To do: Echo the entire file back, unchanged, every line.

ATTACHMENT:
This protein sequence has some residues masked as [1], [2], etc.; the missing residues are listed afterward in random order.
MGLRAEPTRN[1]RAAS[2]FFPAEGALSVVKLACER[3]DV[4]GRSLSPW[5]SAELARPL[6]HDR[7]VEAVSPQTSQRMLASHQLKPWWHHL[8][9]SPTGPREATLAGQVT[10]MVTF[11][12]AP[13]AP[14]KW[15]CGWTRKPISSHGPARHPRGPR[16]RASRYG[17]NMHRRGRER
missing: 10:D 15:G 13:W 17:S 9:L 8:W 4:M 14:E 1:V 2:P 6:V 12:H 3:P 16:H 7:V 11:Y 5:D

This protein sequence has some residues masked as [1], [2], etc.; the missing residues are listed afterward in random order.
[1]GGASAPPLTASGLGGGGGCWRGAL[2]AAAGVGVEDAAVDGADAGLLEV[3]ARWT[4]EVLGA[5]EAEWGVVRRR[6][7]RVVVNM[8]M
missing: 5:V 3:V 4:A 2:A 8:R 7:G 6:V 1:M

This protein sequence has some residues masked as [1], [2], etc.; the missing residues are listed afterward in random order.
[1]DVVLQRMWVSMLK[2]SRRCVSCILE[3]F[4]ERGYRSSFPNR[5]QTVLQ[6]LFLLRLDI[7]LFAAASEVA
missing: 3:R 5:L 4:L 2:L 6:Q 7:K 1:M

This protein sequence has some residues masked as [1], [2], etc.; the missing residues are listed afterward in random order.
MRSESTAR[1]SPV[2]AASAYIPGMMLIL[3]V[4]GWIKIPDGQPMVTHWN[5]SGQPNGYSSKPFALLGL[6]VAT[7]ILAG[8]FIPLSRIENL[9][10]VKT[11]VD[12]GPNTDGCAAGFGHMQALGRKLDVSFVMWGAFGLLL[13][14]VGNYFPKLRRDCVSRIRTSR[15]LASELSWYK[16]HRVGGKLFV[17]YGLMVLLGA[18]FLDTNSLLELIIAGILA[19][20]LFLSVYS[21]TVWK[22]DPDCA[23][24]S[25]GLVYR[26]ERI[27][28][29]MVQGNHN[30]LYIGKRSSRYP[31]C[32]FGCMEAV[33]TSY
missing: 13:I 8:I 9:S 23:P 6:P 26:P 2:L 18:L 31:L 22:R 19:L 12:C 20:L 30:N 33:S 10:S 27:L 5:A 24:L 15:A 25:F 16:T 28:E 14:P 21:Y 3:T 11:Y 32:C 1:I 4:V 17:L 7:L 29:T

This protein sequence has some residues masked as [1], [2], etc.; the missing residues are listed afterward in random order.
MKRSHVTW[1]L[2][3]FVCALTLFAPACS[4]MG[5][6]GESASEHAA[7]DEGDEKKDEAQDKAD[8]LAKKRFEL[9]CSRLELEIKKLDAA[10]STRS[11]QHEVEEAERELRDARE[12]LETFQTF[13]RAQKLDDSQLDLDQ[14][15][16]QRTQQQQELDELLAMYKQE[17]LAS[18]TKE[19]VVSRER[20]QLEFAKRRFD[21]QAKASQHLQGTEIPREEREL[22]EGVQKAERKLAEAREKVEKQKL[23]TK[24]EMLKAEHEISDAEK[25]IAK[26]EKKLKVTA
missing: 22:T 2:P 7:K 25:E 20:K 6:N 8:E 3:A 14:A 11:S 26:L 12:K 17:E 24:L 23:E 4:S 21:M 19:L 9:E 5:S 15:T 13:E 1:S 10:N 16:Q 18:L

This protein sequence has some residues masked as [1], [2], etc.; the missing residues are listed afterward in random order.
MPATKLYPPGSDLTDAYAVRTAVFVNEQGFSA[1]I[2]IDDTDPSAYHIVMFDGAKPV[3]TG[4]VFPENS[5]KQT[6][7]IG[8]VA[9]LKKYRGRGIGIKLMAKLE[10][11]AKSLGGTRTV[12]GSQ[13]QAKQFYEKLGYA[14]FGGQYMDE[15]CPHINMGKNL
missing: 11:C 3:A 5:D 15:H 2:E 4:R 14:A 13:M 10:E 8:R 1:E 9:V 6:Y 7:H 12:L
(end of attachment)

This protein sequence has some residues masked as [1], [2], etc.; the missing residues are listed afterward in random order.
MGLRAEPTRN[1]RAAS[2]FFPAEGALSVVKLACER[3]DV[4]GRSLSPW[5]SAELARPL[6]HDR[7]VEAVSPQTSQRMLASHQLKPWWHHL[8][9]SPTGPREATLAGQVT[10]MVTF[11][12]AP[13]AP[14]KW[15]CGWTRKPISSHGPARHPRGPR[16]RASRYG[17]NMHRRGRER
missing: 10:D 15:G 13:W 17:S 9:L 8:W 4:M 14:E 1:V 2:P 6:V 12:H 3:P 16:H 7:V 11:Y 5:D

This protein sequence has some residues masked as [1], [2], etc.; the missing residues are listed afterward in random order.
[1]GGASAPPLTASGLGGGGGCWRGAL[2]AAAGVGVEDAAVDGADAGLLEV[3]ARWT[4]EVLGA[5]EAEWGVVRRR[6][7]RVVVNM[8]M
missing: 5:V 3:V 4:A 2:A 8:R 7:G 6:V 1:M

This protein sequence has some residues masked as [1], [2], etc.; the missing residues are listed afterward in random order.
[1]DVVLQRMWVSMLK[2]SRRCVSCILE[3]F[4]ERGYRSSFPNR[5]QTVLQ[6]LFLLRLDI[7]LFAAASEVA
missing: 3:R 5:L 4:L 2:L 6:Q 7:K 1:M

This protein sequence has some residues masked as [1], [2], etc.; the missing residues are listed afterward in random order.
MRSESTAR[1]SPV[2]AASAYIPGMMLIL[3]V[4]GWIKIPDGQPMVTHWN[5]SGQPNGYSSKPFALLGL[6]VAT[7]ILAG[8]FIPLSRIENL[9][10]VKT[11]VD[12]GPNTDGCAAGFGHMQALGRKLDVSFVMWGAFGLLL[13][14]VGNYFPKLRRDCVSRIRTSR[15]LASELSWYK[16]HRVGGKLFV[17]YGLMVLLGA[18]FLDTNSLLELIIAGILA[19][20]LFLSVYS[21]TVWK[22]DPDCA[23][24]S[25]GLVYR[26]ERI[27][28][29]MVQGNHN[30]LYIGKRSSRYP[31]C[32]FGCMEAV[33]TSY
missing: 13:I 8:I 9:S 23:P 6:P 26:P 2:L 18:L 31:L 22:R 19:L 12:C 20:L 30:N 33:S 10:S 27:L 5:A 24:L 15:A 25:F 16:T 28:E 14:P 21:Y 3:T 11:Y 32:C 1:I 4:V 17:L 7:L 29:T

This protein sequence has some residues masked as [1], [2], etc.; the missing residues are listed afterward in random order.
MKRSHVTW[1]L[2][3]FVCALTLFAPACS[4]MG[5][6]GESASEHAA[7]DEGDEKKDEAQDKAD[8]LAKKRFEL[9]CSRLELEIKKLDAA[10]STRS[11]QHEVEEAERELRDARE[12]LETFQTF[13]RAQKLDDSQLDLDQ[14][15][16]QRTQQQQELDELLAMYKQE[17]LAS[18]TKE[19]VVSRER[20]QLEFAKRRFD[21]QAKASQHLQGTEIPREEREL[22]EGVQKAERKLAEAREKVEKQKL[23]TK[24]EMLKAEHEISDAEK[25]IAK[26]EKKLKVTA
missing: 22:T 2:P 7:K 25:E 20:K 6:N 8:E 3:A 14:A 11:S 26:L 12:K 17:E 24:L 23:E 4:S 21:M 19:L 9:E 5:S 15:T 13:E 1:S 10:N 16:Q 18:L

This protein sequence has some residues masked as [1], [2], etc.; the missing residues are listed afterward in random order.
MPATKLYPPGSDLTDAYAVRTAVFVNEQGFSA[1]I[2]IDDTDPSAYHIVMFDGAKPV[3]TG[4]VFPENS[5]KQT[6][7]IG[8]VA[9]LKKYRGRGIGIKLMAKLE[10][11]AKSLGGTRTV[12]GSQ[13]QAKQFYEKLGYA[14]FGGQYMDE[15]CPHINMGKNL
missing: 11:C 3:A 5:D 15:H 2:E 4:R 14:A 13:M 10:E 8:R 1:E 9:V 6:Y 7:H 12:L